I Know It’s Over, Still... Can We Cling To Morrissey’s Music?
Is it possible to continue to appreciate the music of our fallen music idols?
Last updated: 30th Jul 2019
The most recent casualty in the growing obituary of stars with dark and distasteful tendencies is ex-Smiths frontman and sorrow siren Morrissey. Admittedly, the bigmouth has been striking again and again with reactionary right-wing statements over the past couple of years. Sometimes these are mildly disguised as artificially poetic comments, like during a 2018 interview for his website Morrissey Central, where he stated: "We are all called racist now, the word is actually meaningless.”
But, in 2019, he appeared to leave the ambiguity of his comments behind for a more clear-cut, Tommy Robinson brand of racism. The two worst examples came firstly on The Tonight Show, performing while wearing a badge emblazoned with the logo of For Britain - an extremist-fringe, right-wing group that split from UKIP after being deemed “Nazi’s and racists” by the world’s most oblivious-to-irony lover of Ol' Blighty, Nigel Farage.
Then, following a truly outstanding Glastonbury headline from Stormzy, Morrissey claimed that the British government were: “Promoting multiculturalism at the expense of white culture.” A backlash of rightful criticism has since bombarded Ol’ Mozzer, with both fans and fellow singers like Billy Bragg slating the abhorrent nature of his observations.
On this evidence alone, it may seem that all is lost. The legions of multigenerational Mozzer fans, even those most reluctant to criticise him, have started to feel the itch as their beloved, tortured leader is swallowed by the divide and conquer vacuum.
Yet, despite all the distastefulness, there's the music. Can it still be cherished? Can we separate the art from the man? Or has he buggered the whole back catalogue for us all?
The debate is more salient now than ever before. Shallowly, the standards of the masses often change depending on who is in question. Who remembers that John Lennon’s son, Julian, claimed in a 1998 interview that his dad was a “peace-and-love hypocrite”? Lennon's adultery and his own admittance, during an interview with Playboy, that he had abused his first wife Cynthia, is no secret.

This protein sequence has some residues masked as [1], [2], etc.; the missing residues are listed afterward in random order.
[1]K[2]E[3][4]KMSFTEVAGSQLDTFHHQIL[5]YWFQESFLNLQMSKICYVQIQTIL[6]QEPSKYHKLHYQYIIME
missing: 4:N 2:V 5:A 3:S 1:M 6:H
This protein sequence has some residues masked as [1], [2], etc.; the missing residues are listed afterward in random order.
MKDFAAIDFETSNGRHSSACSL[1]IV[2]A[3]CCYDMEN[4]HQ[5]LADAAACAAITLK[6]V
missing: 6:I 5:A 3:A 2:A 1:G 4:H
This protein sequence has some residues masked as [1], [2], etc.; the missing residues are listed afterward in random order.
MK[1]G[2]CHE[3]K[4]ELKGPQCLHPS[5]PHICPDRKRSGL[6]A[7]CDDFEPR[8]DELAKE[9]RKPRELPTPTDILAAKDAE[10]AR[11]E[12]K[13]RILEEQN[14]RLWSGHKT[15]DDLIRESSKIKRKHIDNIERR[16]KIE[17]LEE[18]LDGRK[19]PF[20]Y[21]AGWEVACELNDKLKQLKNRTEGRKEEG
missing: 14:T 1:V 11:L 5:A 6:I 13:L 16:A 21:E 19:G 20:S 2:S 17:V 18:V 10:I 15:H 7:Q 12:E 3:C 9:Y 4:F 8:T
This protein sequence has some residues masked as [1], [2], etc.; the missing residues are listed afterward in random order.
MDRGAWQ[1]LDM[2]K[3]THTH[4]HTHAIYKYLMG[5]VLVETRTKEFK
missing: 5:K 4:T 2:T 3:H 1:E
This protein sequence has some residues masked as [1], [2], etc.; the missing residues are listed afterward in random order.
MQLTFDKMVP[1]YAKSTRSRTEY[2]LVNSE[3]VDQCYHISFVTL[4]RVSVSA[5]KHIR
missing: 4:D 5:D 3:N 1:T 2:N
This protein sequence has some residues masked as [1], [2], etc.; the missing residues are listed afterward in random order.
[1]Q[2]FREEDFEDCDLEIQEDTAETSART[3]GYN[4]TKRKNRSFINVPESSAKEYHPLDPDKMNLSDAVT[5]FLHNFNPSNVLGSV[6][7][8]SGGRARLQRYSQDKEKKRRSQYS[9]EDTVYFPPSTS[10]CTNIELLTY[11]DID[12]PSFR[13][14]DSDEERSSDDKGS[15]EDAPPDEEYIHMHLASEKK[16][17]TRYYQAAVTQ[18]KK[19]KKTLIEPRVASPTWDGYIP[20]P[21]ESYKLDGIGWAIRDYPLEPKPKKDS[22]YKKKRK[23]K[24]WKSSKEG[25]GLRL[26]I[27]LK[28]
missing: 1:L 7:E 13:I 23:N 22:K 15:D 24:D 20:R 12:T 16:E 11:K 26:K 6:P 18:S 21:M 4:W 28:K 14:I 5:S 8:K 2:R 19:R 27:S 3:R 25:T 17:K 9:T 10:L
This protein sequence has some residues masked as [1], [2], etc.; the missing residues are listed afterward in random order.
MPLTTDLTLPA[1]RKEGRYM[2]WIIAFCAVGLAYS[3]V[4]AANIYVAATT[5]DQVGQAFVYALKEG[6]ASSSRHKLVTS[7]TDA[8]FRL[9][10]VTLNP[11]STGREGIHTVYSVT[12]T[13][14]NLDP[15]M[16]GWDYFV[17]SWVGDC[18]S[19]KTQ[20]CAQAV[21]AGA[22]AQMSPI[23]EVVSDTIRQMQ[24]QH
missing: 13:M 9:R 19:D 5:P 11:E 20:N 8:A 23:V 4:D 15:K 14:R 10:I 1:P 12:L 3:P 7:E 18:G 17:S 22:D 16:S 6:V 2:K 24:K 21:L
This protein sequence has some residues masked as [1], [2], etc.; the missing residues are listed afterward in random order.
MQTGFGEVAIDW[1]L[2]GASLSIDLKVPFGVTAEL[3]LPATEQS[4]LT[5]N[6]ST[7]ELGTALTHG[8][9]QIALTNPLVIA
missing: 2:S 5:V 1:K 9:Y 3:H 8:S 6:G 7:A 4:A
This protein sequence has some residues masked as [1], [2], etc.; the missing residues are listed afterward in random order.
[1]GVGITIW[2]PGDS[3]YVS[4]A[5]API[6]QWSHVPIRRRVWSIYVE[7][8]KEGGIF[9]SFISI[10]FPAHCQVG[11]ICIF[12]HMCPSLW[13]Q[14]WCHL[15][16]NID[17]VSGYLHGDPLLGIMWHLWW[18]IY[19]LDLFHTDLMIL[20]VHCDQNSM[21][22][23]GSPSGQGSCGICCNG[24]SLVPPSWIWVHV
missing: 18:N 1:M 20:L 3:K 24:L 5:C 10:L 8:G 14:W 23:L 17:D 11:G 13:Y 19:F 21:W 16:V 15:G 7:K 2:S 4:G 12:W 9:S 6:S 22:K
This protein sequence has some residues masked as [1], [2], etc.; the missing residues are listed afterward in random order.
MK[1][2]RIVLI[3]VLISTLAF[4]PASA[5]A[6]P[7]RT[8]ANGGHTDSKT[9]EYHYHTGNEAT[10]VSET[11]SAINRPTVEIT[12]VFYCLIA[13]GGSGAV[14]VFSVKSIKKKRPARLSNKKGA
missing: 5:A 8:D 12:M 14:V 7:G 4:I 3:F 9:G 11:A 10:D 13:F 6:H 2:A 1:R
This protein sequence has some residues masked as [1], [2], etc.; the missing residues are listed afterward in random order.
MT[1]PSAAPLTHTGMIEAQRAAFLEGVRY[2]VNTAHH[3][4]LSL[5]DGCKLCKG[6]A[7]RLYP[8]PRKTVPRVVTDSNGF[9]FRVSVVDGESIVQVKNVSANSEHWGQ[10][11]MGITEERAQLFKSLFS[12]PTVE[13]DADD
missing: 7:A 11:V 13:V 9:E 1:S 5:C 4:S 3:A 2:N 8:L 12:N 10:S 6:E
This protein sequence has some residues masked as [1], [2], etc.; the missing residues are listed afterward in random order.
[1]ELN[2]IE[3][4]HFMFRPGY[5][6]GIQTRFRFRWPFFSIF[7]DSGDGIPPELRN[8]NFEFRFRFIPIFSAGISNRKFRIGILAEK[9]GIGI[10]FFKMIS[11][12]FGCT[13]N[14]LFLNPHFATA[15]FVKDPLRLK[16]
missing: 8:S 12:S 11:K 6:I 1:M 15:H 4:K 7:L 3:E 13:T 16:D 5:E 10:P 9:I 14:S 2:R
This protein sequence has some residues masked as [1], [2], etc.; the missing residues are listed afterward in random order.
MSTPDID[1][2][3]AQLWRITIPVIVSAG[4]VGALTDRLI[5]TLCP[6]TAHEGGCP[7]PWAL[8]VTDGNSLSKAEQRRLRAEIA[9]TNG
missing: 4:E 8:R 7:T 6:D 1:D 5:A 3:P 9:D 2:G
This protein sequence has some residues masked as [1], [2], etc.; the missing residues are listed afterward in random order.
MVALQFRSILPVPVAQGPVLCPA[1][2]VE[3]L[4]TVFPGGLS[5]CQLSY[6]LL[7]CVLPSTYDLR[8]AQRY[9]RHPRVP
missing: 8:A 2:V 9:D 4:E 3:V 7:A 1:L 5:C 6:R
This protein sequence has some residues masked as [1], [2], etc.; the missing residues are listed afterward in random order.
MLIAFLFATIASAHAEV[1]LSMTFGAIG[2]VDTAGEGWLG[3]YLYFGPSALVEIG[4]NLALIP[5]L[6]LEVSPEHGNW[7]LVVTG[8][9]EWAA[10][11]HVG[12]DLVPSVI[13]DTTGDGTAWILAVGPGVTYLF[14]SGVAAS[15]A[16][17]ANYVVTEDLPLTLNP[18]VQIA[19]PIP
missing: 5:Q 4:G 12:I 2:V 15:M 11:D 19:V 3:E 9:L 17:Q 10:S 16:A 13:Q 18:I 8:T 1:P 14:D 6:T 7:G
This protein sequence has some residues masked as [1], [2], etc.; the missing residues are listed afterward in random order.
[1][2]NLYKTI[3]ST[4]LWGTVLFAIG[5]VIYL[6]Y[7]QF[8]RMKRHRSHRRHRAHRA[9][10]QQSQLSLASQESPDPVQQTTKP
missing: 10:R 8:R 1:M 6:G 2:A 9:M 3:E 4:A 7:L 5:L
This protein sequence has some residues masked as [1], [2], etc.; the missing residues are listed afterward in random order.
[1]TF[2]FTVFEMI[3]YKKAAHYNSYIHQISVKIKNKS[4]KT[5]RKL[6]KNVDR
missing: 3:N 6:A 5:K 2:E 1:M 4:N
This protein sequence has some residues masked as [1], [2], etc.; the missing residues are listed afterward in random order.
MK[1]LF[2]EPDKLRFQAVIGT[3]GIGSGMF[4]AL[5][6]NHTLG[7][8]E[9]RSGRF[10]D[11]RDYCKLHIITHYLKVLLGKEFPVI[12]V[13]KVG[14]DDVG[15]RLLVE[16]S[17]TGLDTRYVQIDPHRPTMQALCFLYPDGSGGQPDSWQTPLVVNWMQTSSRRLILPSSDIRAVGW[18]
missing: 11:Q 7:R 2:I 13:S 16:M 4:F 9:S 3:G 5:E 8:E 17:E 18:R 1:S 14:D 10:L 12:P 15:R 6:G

Then there is, of course, Michael Jackson, and former Stones' bassist Bill Wyman, who admitting to beginning a relationship with his wife when she was just thirteen. He was in his mid-40s.
Does this mean that we must stop loving The Smiths, The Beatles, The Rolling Stones or Michael Jackson? Or indeed Ozzy Osborne, for his run in with an apparently appetising bat?
A division of interest forms between the personal and professional exploits of our most loved performers exist. Fans seem to sit equally divided on the issue and are left to scratch their heads, double-glancing at their vinyl collections. If you happen to be the kind of person who simply cannot disregard such immoral behaviour, that’s perfectly reasonable. Nonetheless, there is another way to approach this dilemma.
Although he may not believe in an interventionist God, the songbird of the damned, Nick Cave(pictured above), took on a similar role himself last month. Writing on his blog, 'The Red Hand Files', Cave responded to a fan’s letter asking for his opinion of Morrissey’s recent actions. Cave stated that:
“Personally, when I write a song and release it to the public, I feel it stops being my song. It has been offered up to my audience and they, if they care to, take possession of that song and become its custodian. The integrity of the song now rests not with the artist, but with the listener.”
Continuing from that point, he stressed that whilst Morrissey’s views should be challenged wherever possible, he has written songs that have changed countless peoples lives, songs that will “outlast his offending political views.”
Here, we have perhaps the best articulated defence for separating the artist from the individual.
How many songs have you listened to which you felt were speaking directly to you? How many have uplifted, or even saved you? Morrissey, like those names above and many more, have transformed the lives of hundreds of thousands of people. When they release music into the world it becomes ours, for each of us to apply our own message and meaning. This is the reason that music, at its core, is beautiful, and the reason that you need not fret if a hero becomes a villain.
Songs like 'Meat is Murder', 'Heaven Knows I’m Miserable Now' and 'How Soon is Now?' are so poignant and intricately crafted, that to condemn them to the abyss would remove great meaning from huge, transformational moments in our lives. Of course, it's in everyone's best interests if he does begin to see the error of his ways. This is not impossible, even for stubborn ol' Mozzer. We are all capable of self-analysis and redemption. But until then, his music is a light that needn't go out.
Words: Daniel Lovatt / Images: Morrissey Central, Wikimedia